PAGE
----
She said she would NEVER go to prom. I said, "You're eight, lady, relax." And she did. And we talked about boys. Cause I'm not one anymore, but I once was. And I don't want to be one of those weirdo dads who answers the door with a bat when some brat shows up for the middle school dance.

    I said that some boys are nice. She agreed. Then my wife got involved and we made a mountain out of a molehill. It was funny, really. Stupid. Silly. And it made me feel old and out of touch.

    She laughed. Said: "You worry about gender too much."

    And my heart opened, and I wanted to scream with joy. Because I want her to be loved, and I don't care if it's a boy. I want my kids to find what I found. A partner in crime. That crime being life. I want only love for them. Who that love comes from is largely irrelevant.

    As long as they're cool and never hurt her. Cause if that happens...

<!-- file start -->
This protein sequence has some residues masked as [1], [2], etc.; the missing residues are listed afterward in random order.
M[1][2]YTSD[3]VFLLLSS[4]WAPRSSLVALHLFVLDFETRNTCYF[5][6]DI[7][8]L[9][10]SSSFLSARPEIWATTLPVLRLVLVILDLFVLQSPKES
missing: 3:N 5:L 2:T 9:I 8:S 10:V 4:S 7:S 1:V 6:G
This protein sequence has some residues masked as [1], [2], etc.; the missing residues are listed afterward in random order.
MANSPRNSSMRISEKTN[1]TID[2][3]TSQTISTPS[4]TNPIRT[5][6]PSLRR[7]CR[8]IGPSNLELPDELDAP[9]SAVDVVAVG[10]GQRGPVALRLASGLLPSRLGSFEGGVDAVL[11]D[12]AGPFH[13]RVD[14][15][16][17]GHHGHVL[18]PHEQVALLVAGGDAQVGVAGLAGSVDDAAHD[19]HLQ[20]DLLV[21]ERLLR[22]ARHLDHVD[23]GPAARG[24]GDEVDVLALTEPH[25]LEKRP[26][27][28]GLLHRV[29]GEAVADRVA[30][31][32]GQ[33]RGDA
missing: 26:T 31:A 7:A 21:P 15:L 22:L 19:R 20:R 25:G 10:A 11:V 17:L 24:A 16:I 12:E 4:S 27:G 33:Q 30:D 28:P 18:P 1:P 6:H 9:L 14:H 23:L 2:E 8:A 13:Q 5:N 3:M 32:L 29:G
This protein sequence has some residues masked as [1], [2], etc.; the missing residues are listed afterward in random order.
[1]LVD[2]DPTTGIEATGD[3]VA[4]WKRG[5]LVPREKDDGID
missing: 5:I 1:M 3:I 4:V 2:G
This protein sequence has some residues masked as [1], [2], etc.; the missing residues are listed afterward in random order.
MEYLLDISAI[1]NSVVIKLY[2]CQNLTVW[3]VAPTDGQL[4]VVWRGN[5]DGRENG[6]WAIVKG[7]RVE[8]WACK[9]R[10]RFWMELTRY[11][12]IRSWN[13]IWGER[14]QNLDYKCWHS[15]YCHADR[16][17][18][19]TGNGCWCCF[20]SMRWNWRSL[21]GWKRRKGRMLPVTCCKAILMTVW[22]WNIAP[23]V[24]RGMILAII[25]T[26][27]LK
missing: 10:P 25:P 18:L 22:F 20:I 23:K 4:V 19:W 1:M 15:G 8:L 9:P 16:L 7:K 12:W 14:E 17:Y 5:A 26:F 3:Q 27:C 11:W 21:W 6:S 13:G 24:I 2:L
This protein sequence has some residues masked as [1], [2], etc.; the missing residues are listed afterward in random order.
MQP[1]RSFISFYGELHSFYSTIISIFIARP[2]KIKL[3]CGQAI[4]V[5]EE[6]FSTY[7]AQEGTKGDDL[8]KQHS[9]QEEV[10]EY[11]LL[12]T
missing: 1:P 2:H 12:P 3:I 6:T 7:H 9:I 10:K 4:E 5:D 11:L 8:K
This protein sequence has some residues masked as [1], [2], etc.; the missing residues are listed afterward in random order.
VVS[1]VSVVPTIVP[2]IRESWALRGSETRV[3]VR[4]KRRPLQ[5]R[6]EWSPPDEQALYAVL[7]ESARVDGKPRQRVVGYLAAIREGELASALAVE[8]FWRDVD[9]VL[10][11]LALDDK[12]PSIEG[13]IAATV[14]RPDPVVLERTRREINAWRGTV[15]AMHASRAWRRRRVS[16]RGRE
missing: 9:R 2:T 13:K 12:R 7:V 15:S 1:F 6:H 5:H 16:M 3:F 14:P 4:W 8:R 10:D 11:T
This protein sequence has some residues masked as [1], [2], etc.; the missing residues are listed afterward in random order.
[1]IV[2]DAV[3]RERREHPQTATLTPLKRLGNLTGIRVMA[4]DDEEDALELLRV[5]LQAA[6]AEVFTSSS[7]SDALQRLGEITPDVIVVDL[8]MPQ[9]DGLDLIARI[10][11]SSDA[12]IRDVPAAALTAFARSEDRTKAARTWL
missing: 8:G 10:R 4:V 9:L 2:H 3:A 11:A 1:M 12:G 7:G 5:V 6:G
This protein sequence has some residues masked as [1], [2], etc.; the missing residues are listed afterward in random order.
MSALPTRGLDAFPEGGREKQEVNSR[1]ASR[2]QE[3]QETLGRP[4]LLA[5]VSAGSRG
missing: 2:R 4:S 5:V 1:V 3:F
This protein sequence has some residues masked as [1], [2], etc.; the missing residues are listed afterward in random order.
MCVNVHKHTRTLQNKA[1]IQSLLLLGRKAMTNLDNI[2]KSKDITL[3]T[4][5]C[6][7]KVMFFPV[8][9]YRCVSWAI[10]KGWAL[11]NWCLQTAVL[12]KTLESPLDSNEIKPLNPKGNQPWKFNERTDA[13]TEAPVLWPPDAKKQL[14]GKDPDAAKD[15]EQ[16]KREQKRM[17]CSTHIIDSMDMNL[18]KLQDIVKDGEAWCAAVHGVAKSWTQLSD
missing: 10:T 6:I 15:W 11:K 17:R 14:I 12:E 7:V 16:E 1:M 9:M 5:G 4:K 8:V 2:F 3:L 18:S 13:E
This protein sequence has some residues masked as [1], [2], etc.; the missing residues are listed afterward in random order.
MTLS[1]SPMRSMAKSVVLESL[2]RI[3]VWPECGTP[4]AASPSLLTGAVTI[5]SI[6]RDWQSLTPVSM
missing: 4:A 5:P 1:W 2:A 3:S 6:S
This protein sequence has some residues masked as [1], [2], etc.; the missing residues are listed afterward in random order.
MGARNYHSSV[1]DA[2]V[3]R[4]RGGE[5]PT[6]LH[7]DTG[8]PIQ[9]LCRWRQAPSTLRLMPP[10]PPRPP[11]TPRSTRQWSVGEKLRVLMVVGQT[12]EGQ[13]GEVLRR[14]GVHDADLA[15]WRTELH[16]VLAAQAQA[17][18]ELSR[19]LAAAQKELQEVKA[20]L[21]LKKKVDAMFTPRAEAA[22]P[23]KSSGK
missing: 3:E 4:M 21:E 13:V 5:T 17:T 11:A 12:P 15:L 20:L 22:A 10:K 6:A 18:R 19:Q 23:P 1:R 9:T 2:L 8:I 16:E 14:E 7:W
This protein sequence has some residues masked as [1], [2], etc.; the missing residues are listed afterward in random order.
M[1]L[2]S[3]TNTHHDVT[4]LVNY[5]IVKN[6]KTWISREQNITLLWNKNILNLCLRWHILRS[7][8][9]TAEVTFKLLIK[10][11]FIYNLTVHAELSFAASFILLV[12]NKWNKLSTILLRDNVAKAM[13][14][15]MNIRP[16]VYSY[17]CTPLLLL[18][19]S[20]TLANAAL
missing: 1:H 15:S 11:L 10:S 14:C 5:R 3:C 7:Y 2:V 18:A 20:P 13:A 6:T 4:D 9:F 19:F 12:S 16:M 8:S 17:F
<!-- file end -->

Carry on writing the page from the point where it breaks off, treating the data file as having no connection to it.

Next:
Well, I do have a baseball bat. Let's leave it at that.

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  9. "What do you want?"

    She brushed a strand of hair behind her ear. The one with the notch cut out.

    "I want to get so high I never come down."

    We laughed. Shit, that's what everyone wants, but it's not possible. You either keep the edge straight or you deal with the downside. That's the way it's always been.

    "If you were high all the time it would turn into sober."

    She thought that was brilliant, and it made my skin crawl. She asked me why I never made noise when we had sex. I told her the truth. She took it OK. I didn't quite understand it myself, but sometimes you have to answer questions you don't know the answer to.

    Sometimes the foot is on the other shoe.

    We stayed together because we were too lazy and scared to admit the truth. Months and years. Hopes and fears. Late night movies and breakfast in bed. The whole damn thing went to my head.

    Then she left, and I wished I was dead. But I got sober. A wise cat helped. It took a while, but it took. And it stuck. Sometimes I wonder where she is now. And whether she has any teeth left to grind.

    Or axes.

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  10. The stars fell from the sky at midnight. John had brought his little girl camping this weekend, despite the cold, despite the snow. Dinner was hot dogs and beans from a can.

    "Why are we here, Daddy?" a little voice asked in the glow of the campfire.